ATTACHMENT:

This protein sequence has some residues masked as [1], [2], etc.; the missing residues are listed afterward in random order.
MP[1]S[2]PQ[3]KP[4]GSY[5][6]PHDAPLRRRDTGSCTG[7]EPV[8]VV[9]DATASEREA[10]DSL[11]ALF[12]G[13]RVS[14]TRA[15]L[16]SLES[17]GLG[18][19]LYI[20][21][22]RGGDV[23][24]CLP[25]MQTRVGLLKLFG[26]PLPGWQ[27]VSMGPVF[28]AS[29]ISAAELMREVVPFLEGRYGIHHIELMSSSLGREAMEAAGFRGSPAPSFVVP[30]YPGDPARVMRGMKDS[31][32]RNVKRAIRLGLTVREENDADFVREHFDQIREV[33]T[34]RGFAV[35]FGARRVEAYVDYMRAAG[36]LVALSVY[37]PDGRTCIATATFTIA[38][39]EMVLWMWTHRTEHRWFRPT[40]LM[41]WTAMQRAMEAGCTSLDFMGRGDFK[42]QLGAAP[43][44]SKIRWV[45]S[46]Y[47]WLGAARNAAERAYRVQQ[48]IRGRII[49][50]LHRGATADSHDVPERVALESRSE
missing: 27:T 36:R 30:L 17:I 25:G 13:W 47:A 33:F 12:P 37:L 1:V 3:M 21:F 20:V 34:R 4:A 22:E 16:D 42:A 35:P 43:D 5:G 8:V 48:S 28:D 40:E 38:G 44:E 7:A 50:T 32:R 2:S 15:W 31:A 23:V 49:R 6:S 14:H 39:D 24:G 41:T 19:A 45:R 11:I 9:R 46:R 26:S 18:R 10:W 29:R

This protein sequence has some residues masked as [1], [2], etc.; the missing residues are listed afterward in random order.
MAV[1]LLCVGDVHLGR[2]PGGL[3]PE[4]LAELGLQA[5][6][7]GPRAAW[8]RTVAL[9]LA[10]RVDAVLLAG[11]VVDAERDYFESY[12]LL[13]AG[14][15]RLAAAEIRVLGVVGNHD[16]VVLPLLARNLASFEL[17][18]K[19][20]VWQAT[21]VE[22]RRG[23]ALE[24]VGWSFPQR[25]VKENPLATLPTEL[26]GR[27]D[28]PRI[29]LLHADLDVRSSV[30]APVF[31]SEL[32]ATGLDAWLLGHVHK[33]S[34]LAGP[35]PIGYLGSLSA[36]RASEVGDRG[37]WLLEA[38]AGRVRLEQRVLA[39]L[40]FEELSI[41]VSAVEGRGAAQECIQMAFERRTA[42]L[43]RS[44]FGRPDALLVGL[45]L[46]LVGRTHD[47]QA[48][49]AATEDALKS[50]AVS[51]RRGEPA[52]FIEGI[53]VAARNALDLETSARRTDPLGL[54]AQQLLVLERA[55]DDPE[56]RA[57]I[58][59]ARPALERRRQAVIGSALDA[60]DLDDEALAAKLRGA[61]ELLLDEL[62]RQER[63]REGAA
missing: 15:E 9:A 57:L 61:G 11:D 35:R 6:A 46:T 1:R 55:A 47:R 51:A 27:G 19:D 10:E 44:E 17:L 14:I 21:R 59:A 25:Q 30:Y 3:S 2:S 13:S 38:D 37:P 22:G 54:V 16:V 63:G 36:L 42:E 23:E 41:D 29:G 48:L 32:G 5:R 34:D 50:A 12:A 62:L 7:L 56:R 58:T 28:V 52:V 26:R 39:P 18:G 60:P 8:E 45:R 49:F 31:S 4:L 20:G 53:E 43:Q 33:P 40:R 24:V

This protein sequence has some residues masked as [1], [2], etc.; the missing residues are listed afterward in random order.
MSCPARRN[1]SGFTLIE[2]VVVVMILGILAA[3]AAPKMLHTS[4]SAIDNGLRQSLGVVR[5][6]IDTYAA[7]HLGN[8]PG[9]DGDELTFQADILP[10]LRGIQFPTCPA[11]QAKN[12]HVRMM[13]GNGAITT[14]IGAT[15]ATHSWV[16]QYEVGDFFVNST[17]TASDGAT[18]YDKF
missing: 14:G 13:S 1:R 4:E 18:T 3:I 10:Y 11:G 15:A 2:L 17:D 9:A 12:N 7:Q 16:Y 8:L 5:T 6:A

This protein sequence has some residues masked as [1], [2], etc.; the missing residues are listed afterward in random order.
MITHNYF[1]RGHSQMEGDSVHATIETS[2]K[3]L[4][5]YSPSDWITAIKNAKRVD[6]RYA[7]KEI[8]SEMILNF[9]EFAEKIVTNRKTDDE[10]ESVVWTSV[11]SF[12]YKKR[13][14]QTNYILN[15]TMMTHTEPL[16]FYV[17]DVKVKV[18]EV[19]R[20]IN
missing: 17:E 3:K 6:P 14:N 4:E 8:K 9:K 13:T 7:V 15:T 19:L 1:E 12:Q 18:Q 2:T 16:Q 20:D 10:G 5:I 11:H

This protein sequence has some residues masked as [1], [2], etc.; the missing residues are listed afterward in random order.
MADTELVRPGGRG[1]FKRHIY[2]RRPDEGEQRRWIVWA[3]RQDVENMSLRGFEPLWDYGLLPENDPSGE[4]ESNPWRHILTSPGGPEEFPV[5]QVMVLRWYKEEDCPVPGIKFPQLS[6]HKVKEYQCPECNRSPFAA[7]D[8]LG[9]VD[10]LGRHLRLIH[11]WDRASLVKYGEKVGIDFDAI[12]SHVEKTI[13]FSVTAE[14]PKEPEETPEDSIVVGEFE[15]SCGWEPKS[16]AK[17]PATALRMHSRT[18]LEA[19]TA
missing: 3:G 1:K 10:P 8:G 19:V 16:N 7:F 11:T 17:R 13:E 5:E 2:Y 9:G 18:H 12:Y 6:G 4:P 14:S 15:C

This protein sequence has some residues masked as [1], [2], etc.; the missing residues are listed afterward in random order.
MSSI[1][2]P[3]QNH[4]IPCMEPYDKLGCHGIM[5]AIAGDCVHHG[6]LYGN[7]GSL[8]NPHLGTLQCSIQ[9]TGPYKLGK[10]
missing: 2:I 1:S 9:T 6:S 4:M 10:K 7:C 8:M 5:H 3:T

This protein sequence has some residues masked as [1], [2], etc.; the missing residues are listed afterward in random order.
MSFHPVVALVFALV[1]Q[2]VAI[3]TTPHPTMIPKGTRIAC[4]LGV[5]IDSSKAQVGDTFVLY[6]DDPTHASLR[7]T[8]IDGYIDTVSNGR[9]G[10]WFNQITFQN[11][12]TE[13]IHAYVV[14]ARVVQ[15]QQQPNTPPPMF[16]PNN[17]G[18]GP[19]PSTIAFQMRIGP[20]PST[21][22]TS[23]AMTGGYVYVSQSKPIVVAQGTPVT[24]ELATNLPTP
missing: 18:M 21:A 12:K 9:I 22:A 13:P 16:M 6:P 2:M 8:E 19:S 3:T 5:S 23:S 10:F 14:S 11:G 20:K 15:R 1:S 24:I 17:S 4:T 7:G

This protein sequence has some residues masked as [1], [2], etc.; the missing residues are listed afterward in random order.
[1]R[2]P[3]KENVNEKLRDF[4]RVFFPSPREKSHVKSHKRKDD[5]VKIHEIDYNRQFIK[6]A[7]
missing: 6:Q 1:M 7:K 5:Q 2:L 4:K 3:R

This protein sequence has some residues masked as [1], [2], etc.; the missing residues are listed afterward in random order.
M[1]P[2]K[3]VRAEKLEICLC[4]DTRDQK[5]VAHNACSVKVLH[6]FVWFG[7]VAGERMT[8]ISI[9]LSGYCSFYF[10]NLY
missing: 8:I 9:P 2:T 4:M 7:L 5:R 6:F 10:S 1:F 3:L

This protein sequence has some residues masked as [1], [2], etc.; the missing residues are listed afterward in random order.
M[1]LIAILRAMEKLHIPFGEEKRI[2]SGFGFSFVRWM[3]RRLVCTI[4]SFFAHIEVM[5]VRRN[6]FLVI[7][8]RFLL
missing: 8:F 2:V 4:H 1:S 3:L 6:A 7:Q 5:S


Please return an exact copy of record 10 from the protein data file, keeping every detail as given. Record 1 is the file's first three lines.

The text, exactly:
This protein sequence has some residues masked as [1], [2], etc.; the missing residues are listed afterward in random order.
M[1]LIAILRAMEKLHIPFGEEKRI[2]SGFGFSFVRWM[3]RRLVCTI[4]SFFAHIEVM[5]VRRN[6]FLVI[7][8]RFLL
missing: 8:F 2:V 4:H 1:S 3:L 6:A 7:Q 5:S